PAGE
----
Nestled between the lugs, the humble spring bar has just one job: to keep your strap attached to your watch. Usually forgotten and ignored, this simple contraption has remained relatively unchanged for the past century as a cylinder encapsulating a spring compressed by two sliding pins on each end. Compress the pin, out pops the spring bar; slide it between the lugs and relieve the pressure and it snugs nicely into small holes drilled in the lugs. It’s an elegant solution to the problem of securely fastening straps to the watch head. Yet, this small, inexpensive piece of metal also represents a vulnerable failure point for an otherwise robust watch. Beyond ensuring we’re using the correct length, how many of us think about spring bars at all? Tip diameter, bar diameter, construction method, and material all contribute to the reliability of spring bars. We’re here to provide a bit of simple advice for helping you choose the right spring bars for your watch. Making the correct — and still inexpensive — decision can greatly reduce the risk of failure.
Many of us love purchasing new straps to change up the look and feel of our watch, but the fact is that most of us don’t have the interest or inclination to figure out what spring bar we should be using. One could spend countless hours poring over spring bar spec sheets (yes, those are a thing), ordering and testing spring bars from different manufacturers, and, through trial and error, learning all sorts of lessons along the way. Or you could just read on and find out everything you need to know.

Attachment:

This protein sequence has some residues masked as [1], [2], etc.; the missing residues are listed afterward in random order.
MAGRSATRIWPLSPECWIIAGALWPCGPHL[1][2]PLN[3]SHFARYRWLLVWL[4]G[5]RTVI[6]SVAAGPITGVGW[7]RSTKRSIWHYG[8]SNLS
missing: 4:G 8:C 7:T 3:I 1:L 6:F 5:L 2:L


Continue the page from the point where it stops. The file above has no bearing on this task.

Quality and Quantity
Spring bars are cheap, no question. You can go on Amazon.com and buy a box of spring bars for roughly $0.01 each, but like so many things, you get what you pay for. The first thing is to make sure you’re buying through a reputable vendor and that the spring bars are constructed from 304L or 316L stainless steel. If the internal spring isn’t made of stainless steel (doubtful on a one-cent spring bar), you risk internal rust and premature failure. You may end up spending a dollar or two on a spring bar, but considering you’re trusting it with your cherished timepiece, it’s worth sacrificing the price of a cup of coffee. As to when you should replace your spring bars (yes, you should replace them, though I’ll freely admit that I only do so after a failure), there’s no magic number, but some suggest every 6-12 months.
Types of Spring Bars